5 Replies Latest reply: Jul 28, 2012 11:05 PM by Jeff
Sally254 Level 1 Level 1 (0 points)

What does it mean when you computer crashes and when you turn it back on it shows you a blank blue screen with a little folder and a question mark in the middle? It's a old imac from 1997.

iMac, Other OS
  • Allan Jones Level 7 Level 7 (32,830 points)

    It means the computer can't find a bootable volume. iMacs of that age can simply "forget" where to find the boot volume if they have been off wall power for a long time and the internal backup battery dies. There are a couple of easy ways to overcome this if that is the case:


    1) Start from a system CD by holding the c key down until you  see a desktop. May take a while. The CD should have an abbreviated control panel set, one of which is something like "Startup Disk." Select your hard drive for it and click restart.


    2) At startup, press and hold the four-key combo command + option + p + r until you hear at least THREE startup chimes, then let go the keys and let the startup finish. That resets the computer's factory defaults for where to find the boot volume.


    If either starts the computer, make sure it stays on wall power---unplugging with a dead PRAM battery will make it forget again, whereas turning it off while plugged in allows a trickle of the wall current to bypass the power supply and switch and maintains the fresh setting in storage.


    If these don't get it going, we've moved past "easy" to "bad hard drive." Post back your results of the easy fices and we can go from there.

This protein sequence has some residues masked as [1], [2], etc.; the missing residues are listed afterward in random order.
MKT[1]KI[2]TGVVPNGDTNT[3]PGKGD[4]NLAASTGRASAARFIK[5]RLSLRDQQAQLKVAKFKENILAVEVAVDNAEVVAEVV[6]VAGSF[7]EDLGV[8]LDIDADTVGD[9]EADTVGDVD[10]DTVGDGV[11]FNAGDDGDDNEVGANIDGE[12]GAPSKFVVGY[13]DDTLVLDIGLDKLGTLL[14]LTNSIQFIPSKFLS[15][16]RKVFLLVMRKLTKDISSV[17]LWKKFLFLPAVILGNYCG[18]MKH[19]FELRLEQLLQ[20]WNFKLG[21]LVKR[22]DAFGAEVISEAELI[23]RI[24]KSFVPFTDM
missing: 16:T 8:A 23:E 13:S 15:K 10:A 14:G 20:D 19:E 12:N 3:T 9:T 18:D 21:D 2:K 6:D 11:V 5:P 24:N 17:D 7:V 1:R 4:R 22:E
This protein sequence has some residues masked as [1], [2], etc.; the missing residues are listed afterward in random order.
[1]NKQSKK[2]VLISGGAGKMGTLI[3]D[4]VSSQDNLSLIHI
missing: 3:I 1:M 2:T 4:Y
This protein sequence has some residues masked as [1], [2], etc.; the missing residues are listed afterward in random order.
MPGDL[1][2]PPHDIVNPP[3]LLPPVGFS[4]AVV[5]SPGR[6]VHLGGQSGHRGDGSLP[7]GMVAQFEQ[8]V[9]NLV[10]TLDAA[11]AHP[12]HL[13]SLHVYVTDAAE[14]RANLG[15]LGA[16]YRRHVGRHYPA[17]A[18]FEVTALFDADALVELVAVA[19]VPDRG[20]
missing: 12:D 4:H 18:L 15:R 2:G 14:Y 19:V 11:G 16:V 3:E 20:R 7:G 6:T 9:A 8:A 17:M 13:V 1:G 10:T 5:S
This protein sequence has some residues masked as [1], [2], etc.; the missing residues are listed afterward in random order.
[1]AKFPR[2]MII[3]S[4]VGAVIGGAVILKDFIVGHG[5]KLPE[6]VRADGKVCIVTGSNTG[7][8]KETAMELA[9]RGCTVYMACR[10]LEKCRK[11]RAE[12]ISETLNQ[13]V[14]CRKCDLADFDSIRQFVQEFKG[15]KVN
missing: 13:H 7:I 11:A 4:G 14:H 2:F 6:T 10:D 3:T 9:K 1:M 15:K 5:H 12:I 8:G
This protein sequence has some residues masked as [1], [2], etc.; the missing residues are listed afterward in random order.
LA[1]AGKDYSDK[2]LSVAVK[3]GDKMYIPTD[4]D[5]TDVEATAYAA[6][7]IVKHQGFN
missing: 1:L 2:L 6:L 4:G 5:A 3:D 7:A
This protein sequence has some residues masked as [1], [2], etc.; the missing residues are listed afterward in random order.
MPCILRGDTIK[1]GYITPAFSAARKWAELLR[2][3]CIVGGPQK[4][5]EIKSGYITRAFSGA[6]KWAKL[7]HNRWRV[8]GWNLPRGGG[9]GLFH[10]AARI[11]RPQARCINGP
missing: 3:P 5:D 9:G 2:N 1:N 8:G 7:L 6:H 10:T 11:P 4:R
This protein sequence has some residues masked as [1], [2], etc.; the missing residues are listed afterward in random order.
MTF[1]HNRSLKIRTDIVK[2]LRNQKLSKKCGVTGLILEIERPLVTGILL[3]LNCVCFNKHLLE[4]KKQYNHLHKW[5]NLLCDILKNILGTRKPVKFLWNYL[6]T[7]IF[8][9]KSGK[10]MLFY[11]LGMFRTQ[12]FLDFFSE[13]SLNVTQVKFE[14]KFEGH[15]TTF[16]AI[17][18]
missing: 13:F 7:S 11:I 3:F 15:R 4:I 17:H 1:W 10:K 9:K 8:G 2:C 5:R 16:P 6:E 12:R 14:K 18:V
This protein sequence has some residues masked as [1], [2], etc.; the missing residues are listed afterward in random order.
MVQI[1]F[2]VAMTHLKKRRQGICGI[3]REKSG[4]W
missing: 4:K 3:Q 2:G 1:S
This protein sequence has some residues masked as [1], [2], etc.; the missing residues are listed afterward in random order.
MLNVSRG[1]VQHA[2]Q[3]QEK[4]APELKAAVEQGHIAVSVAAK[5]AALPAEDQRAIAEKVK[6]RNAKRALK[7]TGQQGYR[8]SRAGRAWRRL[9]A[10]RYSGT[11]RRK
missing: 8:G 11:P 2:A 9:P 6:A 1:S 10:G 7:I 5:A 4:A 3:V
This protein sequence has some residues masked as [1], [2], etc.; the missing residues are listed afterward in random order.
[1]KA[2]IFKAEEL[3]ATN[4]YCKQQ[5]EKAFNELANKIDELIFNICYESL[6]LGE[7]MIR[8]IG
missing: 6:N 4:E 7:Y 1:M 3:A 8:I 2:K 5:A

• Sally254 Level 1 Level 1 (0 points)

    Thanks so much for your response. When you say "system CD" do you mean the cd that came with the computer?  I don't have original discs that it came with.


    Also when you way hold the c key down do you mean turn computer off and turn back on holding the c key?

  • rccharles Level 5 Level 5 (6,485 points)

    Also when you way hold the c key down do you mean turn computer off and turn back on holding the c key?

    Place cd/dvd in machine.  Power off machine.  Hold down c key.  Power on.  Wait until you are sure machine is reading from cd/dvd.


    I like:

    Try holding down the option key then power on. This brings up the startup manager. Click on your dvd or hd. Click on right arrow key.


    You should move on to step two if you do not have DVD.  You could use full install dvd, if you have one that works with the machine.


    If step two doesn't solve problem you could try:


    Sometimes if volumes don't appear in Startup Manager (what you get when you hold down the Option key at startup), you need to reset the Mac's PRAM, NVRAM, and Open Firmware. Shut down the Mac, then power it up, and before the screen lights up, quickly hold down the Command, Option, P, and R keys, until the Mac has chimed twice more after the powerup chime. Then, before the screen lights up, hold down Command-Option-O-F until the Open Firmware screen appears. Then enter these lines, pressing Return after each one:






    "The reset-all command should restart your Mac. If so, you have successfully reset the Open Firmware settings."



    How to eject a cd from the internal cd drive:

    eject cd


    List of devices:



    List of variables: